This degree of compartmentalization allows the player to easily revisit past areas with new abilities and makes it a little easier to search for a particular item since most locations have a set of self-contained enemies. One key location is that of Wygol Village (an overt reference to Simon’s Quest), where Shanoa can rest, heal, buy supplies, and interact with the villagers. Here’s where things (again) get interesting. Throughout this “world,” Albus has captured villagers and imprisoned them in some sort of crystal. Shanoa can easily save them, thus returning them to the village where they each play a specific role (such as the shopkeeper who sells Shanoa equipment). Each villager (well, except for the founder and shopkeeper) also has 3 to 5 “quests” for Shanoa to complete, mostly consisting of her bringing them certain items. Shanoa is usually well rewarded for her efforts, and it adds an extra layer of both enjoyment and replayability to the game. One will probably “complete” a number of quests throughout the course of regular play, but at least half will require some focused, dedicated effort.
In total, there are 13 villagers scattered across the 10 or 12 locations of the game, and finding them all is crucial to accessing the entire second half of the game. I’ll grant that there is probably a secret room or two that I haven’t hit, but after several hours of gameplay (including completing all 35 quests), I’ve hit 99.7% map completion. When I’d more or less finished up each of the small maps, I was something like 55%. So where is this other 44.7%? Dracula’s castle. And in order to get there, as well as to get clued in on the rest of the story and keep Shanoa alive, all 13 villagers must be present and accounted for. Most will be uncovered by the astute explorer, however 2 or 3 are hidden quite well.
Once in Drac’s castle, the whole flavor of Order of Ecclesia changes. The difficulty takes a massive leap forward, and the castle itself is a cleverly designed labyrinth. One can still come out of the castle to take care of some business in town or revisit other areas with new abilities; being able to control the pace of Shanoa’s adventure is a very welcome introduction.
Graphics in Ecclesia are awesome. One aspect I really enjoy is the variety of settings. Rather than being confined to the castle walls, Shanoa ventures through a number of stereotypical biomes: a swamp, mountains, underwater, and more. Having so many environments goes a long way in keeping Ecclesia from feeling like a rehash of past Castlevanias. The castle itself includes new sights, especially the cluttered library. The rest of the castle is stunning as well, bringing a new level of detail compared to previous installments.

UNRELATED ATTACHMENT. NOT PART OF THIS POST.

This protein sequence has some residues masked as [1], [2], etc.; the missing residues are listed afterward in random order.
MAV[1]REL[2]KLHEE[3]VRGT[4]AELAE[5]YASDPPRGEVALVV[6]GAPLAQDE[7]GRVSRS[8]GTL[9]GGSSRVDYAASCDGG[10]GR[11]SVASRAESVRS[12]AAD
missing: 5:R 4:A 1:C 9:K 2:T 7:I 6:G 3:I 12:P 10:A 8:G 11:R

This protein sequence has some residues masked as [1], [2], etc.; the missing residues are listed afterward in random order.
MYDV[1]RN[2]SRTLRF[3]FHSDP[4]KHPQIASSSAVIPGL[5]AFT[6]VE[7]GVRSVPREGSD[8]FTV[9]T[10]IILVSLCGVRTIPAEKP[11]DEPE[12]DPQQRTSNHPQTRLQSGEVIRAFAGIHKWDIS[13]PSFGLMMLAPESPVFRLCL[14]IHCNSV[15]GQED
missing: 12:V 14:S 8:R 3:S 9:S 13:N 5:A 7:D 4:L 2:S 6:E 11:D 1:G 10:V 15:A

The bestiary is unique as well, with a whole slew of new monsters. The designers and animators dug deeper than they have in a while this demonic roster. It exudes a level of creativity equal to that of Symphony of the Night with a plethora of all-new strange and hideous creatures. Bosses, as usual, are an excellent treat. I especially enjoyed Arthroverta and Eligor, the latter requiring a sequence reminiscent of the Titan battles in Lords of Shadow.
Order of Ecclesia is also full of great music; perhaps some of the catchiest and most distinct I’ve heard from the series in a while. The powerful DS speakers blare the mixture of orchestral music and synth without clipping or distortion. At times, turning the sound up on a handheld isn’t always practical, but this does deserve a listen.
I know that my last few reviews have been full of Symphony of the Night comparisons. I’ve bounced around between nearly all of the GBA and DS installments as “closest to SotN,” but with Order of Ecclesia being the last (for now) of the Metroidvanias, I think I’m finally comfortable saying that Ecclesia comes closest to matching the innovation and enjoyment found in SotN. The Tactical Soul system was revolutionary for the franchise and the system of glyphs does a great job of embracing the simplicity behind Aria and Dawn’s soul capturing. Expanding the in-game world beyond the castle is another great step forward, keeping the game fresh and lengthy without boredom settling in.
Admittedly I was prepared to hunker down with another trudge through another castle, and Order of Ecclesia was anything but. A 9 might be a bit generous considering the outrageous difficulty, but this is one of the most distinctive and memorable Castlevania games in recent memory.
Reviewed by The Cubist